Tuesday, October 3, 2023

Dog attacks will surge if buffer goes

Recent stories

Member for Benambra, Bill Tilley, fears farms in the Upper Murray will again be under constant threat from wild dogs if the rules for trappers are watered down.

On Tuesday night in the Victorian Parliament, Mr Tilley called on the Agriculture Minister to visit the region and hear from the landholders who lived through the carnage of the early 2000s.

At threat is a three-kilometre livestock buffer zone that was first put in place in 2010 to deal with ongoing stock losses.

The zone allows the state’s wild dog controllers to bait, trap and shoot wild dogs on public land within three kilometres of the farm fence.

However, the orders relating to the buffer expire on October 1st this year and Mr Tilley is concerned that if they are diluted or not renewed, landholders will experience a surge in wild dog numbers.

“Those who have lived through the torment and the terror before the buffer zone was implemented say it has proven to have saved livestock and protected humans,” Mr Tilley told the Parliament.

“They tell stories of sleeping in swags for six weeks to protect their livestock. One farmer lost 200 sheep in a six-week stretch – animals torn apart, others left with their insides dragging along the ground, livestock slaughtered for the thrill of the kill.

“They can show you the pictures. I can show you the pictures. I can show you live footage.”

Mr Tilley is concerned that minority groups may influence the decision, some claiming all wild dogs are dingoes and should be protected.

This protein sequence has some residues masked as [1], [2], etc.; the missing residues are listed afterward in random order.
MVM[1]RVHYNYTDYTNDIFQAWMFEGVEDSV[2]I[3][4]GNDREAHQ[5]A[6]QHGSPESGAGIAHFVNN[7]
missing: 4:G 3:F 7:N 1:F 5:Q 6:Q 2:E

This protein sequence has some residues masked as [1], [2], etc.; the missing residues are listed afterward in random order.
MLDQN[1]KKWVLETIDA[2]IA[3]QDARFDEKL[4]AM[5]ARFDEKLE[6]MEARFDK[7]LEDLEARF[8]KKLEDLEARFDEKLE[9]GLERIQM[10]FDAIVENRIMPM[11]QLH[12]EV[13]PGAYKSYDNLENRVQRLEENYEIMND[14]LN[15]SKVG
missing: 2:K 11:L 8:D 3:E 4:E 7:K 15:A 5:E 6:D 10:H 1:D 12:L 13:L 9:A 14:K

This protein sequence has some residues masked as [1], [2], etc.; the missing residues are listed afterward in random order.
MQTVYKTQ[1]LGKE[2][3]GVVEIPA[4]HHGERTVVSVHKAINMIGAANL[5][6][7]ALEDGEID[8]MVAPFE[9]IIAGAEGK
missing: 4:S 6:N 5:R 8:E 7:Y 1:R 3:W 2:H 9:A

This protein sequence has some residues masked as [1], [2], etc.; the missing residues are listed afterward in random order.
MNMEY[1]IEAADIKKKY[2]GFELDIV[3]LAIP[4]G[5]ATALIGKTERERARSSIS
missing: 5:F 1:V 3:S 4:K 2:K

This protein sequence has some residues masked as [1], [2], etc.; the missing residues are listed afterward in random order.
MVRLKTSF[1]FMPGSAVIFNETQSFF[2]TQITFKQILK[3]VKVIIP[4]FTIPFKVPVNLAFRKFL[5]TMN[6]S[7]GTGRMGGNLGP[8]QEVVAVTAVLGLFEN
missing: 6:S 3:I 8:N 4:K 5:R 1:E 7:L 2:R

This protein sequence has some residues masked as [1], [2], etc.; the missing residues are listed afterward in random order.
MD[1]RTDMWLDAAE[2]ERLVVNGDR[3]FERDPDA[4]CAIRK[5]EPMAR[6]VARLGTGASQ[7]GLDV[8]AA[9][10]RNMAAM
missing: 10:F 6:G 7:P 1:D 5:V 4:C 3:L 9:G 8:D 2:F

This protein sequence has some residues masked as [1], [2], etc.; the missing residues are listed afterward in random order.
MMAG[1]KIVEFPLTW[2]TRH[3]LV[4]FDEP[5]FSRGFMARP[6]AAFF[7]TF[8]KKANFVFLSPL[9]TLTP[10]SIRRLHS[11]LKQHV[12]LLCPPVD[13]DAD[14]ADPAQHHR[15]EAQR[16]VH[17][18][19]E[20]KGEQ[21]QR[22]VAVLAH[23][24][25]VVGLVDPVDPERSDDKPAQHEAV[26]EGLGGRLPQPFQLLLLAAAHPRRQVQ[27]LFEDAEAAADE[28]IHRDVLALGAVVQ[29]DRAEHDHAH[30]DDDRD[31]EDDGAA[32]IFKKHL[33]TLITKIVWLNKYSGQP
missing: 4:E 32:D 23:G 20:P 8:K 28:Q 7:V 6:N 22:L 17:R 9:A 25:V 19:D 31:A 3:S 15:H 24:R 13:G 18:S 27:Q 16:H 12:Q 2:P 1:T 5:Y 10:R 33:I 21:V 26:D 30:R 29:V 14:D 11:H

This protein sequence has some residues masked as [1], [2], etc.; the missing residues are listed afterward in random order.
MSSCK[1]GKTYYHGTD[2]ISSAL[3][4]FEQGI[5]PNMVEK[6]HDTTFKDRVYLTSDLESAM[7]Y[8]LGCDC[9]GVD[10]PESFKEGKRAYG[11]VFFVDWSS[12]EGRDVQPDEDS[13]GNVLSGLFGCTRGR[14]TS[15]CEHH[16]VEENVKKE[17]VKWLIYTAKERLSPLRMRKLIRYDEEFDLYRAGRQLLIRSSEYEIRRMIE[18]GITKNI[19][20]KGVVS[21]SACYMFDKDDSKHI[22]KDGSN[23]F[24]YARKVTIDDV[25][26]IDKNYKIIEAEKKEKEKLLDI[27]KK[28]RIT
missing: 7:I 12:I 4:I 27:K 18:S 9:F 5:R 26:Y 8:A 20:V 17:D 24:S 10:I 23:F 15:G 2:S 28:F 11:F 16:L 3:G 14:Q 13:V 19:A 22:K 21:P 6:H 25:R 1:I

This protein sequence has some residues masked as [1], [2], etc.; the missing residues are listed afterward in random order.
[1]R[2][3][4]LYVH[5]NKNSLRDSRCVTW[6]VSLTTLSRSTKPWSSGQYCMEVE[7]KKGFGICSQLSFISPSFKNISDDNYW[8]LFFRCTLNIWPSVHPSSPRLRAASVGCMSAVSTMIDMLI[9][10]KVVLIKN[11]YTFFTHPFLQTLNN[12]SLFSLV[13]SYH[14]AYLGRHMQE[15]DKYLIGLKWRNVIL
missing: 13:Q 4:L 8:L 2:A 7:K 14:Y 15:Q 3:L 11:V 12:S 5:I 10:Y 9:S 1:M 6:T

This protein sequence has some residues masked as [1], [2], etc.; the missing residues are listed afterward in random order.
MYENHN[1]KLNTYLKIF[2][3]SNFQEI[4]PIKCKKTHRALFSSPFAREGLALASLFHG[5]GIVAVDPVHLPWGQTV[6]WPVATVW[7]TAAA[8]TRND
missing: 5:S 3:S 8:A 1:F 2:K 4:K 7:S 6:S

“Already you will be hearing opposing voices with the Australian Dingo Foundation and others talking up nonlethal methods of wild dog control that include additional fencing, Maremma dogs and alpacas.

“Landholders will tell you that they do not work. They can provide evidence of alpacas killed by dogs and video footage of dogs navigating around fencing and traps.

“Without the buffer the trappers will be limited to private land and the dogs free to attack from the bush boundary at will.

“Please, Minister, these are your dogs coming from your land – our land. “We need the buffer to maintain the status quo and these people can tell you why.”

The National Wild Dog Action Plan, released in 2020, supports the conservation of protected dingoes in Victoria’s national parks while limiting the impacts of wild dogs on neighbouring properties.

Under the plan, the 3km perimeter livestock protection zone limits wild dogs moving onto private land killing livestock and equally limits domestic dogs moving into the vast national parks and breeding with the protected dingo.

“Farmers continue to deal with stock losses from wild dog attacks but say without the buffer it will escalate dramatically,” Mr Tilley said.

Corryong Courier 3 August 2023

This article appeared in the Corryong Courier, 3 August 2023.


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